This threat to the giraffe population is due to a mix of habitat loss and hunting. With the ever-growing human population and urban development in Africa, the savannahs which giraffes call home are being depleted. Moreover, with issues such as civil unrest and military activities, giraffe populations are falling at a substantial rate due to human intervention. Even indirectly, human activity can also lead to the fragmentation of giraffe groups which is detrimental to their growth as a social species.

Apart from this, hunting is another major cause for concern. As giraffe meat, pelts, bones, and other parts are sought after, illegal hunting has been going on for decades. Hunters will use traps and firearms to kill giraffes and sell their parts for money.

Thankfully, while these issues still exist, many actions are being taken to preserve and grow the giraffe population. For example, the setting up of protected natural areas and the strengthening of anti-poaching measures are a step in the right direction for the world’s tallest animal. That said, it is still uncertain how much needs to be done and if it is too late for some subspecies like the Nubian giraffe.

Fun Facts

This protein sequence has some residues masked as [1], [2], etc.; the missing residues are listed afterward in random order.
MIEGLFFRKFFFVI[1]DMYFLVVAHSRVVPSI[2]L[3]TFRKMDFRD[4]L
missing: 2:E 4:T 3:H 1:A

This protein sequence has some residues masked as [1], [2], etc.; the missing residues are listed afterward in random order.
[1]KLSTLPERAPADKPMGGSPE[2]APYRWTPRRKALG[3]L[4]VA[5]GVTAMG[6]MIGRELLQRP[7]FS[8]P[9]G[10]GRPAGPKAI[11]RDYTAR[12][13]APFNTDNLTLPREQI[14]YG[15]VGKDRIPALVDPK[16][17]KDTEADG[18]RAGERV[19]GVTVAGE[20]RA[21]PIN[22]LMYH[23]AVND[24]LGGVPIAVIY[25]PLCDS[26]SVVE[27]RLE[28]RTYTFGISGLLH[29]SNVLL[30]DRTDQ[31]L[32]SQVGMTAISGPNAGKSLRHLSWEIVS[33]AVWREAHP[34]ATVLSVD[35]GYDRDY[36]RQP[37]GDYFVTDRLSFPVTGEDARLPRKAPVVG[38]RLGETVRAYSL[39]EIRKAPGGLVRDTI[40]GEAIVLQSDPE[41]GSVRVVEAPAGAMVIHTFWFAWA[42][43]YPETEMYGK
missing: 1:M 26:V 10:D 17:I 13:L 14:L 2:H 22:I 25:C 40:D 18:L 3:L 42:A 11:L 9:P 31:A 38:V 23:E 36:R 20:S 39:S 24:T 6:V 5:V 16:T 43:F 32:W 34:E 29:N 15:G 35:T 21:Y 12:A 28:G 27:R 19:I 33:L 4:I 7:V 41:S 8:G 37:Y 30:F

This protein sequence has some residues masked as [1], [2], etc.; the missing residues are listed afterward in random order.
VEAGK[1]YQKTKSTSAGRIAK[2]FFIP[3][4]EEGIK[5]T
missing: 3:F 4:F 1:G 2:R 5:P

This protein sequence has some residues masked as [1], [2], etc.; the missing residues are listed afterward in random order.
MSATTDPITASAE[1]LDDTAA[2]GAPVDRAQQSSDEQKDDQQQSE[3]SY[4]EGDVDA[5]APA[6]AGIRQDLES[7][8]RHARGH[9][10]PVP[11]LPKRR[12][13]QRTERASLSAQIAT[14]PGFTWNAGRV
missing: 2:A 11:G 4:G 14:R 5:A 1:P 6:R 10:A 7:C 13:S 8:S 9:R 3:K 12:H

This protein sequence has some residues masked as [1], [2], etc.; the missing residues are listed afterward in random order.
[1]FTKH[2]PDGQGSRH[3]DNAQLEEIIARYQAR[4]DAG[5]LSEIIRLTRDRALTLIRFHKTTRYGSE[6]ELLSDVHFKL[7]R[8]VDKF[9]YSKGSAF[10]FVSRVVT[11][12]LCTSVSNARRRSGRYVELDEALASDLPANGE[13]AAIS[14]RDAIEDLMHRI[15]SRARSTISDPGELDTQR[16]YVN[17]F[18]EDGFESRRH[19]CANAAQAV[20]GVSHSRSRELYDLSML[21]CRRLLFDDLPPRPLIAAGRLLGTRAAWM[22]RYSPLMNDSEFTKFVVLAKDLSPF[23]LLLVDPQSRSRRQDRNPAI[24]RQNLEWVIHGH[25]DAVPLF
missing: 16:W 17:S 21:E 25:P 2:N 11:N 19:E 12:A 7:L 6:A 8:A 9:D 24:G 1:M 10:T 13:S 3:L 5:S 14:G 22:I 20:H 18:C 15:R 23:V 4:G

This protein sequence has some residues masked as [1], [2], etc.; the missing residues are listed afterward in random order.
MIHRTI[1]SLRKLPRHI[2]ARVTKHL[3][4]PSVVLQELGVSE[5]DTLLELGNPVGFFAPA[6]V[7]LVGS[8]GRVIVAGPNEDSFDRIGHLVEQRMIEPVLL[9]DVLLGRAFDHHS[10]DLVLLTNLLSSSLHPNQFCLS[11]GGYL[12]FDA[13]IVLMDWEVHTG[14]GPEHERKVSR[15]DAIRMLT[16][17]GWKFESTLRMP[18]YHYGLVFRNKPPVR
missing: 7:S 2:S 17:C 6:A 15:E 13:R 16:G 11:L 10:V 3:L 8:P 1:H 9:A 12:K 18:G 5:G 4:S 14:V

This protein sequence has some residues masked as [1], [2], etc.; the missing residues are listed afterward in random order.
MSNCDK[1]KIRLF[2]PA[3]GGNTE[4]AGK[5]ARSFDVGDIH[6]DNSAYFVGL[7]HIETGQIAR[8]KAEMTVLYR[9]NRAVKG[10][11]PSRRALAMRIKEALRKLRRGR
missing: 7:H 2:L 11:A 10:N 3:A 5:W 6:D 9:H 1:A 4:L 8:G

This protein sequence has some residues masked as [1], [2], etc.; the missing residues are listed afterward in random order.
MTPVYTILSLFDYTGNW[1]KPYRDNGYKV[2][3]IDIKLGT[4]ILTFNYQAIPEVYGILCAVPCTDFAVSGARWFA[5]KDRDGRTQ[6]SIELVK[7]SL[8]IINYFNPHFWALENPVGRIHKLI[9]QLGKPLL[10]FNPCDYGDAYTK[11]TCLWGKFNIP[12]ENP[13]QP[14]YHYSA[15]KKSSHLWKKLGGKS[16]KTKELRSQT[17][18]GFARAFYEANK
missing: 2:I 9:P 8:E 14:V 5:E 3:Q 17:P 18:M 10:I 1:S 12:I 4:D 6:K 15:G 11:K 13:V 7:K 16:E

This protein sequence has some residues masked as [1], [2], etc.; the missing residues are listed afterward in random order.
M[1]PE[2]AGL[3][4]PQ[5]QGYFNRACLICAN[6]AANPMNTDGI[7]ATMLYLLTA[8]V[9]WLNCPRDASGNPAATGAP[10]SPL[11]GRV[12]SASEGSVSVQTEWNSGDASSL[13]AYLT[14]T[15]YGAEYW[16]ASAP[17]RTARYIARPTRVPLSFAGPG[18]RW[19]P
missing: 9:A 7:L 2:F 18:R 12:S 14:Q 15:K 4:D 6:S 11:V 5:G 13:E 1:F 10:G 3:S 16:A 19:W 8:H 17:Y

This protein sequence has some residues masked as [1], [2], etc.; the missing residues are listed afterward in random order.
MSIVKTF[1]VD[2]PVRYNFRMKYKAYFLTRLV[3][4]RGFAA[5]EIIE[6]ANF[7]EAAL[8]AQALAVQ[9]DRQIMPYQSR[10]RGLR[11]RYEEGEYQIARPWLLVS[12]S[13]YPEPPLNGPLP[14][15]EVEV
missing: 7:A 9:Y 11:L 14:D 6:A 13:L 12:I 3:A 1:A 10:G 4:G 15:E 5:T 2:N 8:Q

Close-up of a giraffe in front of some green trees, looking at the camera as if to say You looking at me? With space for text.
Close-up of giraffe in the trees. Image credit Anita van den Broek via Shutterstock.

Did you know that the tallest animal also has some unique characteristics? Let’s take a look at some fun facts about the giraffe:

  • A giraffe has only two gaits (pattern of leg movement) - Giraffes are only able to walk or gallop. Each of these gaits uses a specific pattern of leg movement which is essential for the animal to keep its balance and momentum.
  • Giraffes have black tongues - Used to twist around branches and eat, giraffes tongues are either dark black or blue. This color is believed to protect the tongue from sunburn, although scientists are not certain about this one. Surprisingly, these tongues can reach an impressive length of up to 20 inches!
  • All giraffes are unique - Similar to human fingerprints, all giraffes have a unique pattern.
  • Giraffes don’t need much sleep - Unlike humans who need to sleep for about 6 hours each night, giraffes are much more efficient. While they sleep for 4 hours on average, these animals don’t need more than 30 minutes of sleep per day.

All in all, the giraffe is a fascinating mammal known for its immense height. From pruning and maintaining the landscape to protecting smaller animals, this keystone species is vital for the ecosystem! However, with habitat loss and hunting causing major drops in the giraffe population, the thriving species has now become vulnerable! So, we need to learn more about them and provide them with the space needed to grow and flourish in Africa’s wilderness.